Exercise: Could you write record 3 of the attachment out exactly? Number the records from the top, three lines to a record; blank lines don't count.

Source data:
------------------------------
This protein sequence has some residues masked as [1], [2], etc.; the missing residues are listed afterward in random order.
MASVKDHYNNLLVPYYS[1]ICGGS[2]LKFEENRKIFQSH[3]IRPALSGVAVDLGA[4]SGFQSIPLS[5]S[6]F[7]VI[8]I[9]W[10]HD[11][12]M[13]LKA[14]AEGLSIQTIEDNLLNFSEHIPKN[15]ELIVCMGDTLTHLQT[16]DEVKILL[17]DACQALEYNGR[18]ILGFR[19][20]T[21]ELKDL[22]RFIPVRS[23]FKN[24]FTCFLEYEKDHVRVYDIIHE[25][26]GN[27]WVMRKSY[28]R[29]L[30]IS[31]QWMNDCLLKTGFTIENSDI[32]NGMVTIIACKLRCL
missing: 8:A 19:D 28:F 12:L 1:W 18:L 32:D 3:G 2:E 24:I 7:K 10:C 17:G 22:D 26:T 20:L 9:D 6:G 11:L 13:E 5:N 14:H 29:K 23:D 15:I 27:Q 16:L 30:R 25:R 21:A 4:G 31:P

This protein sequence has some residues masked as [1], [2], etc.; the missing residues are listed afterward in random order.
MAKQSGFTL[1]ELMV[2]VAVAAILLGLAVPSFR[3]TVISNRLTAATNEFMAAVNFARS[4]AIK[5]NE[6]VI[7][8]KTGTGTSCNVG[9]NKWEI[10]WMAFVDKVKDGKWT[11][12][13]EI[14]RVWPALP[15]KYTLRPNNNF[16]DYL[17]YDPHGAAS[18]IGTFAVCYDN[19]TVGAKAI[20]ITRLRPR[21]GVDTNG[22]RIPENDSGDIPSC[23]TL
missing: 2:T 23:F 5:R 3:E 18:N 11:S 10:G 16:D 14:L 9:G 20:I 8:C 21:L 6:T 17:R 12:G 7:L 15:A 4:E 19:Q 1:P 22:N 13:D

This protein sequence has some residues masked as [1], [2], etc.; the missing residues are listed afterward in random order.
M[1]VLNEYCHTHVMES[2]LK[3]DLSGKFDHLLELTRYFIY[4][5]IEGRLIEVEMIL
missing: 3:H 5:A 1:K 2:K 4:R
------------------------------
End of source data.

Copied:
This protein sequence has some residues masked as [1], [2], etc.; the missing residues are listed afterward in random order.
M[1]VLNEYCHTHVMES[2]LK[3]DLSGKFDHLLELTRYFIY[4][5]IEGRLIEVEMIL
missing: 3:H 5:A 1:K 2:K 4:R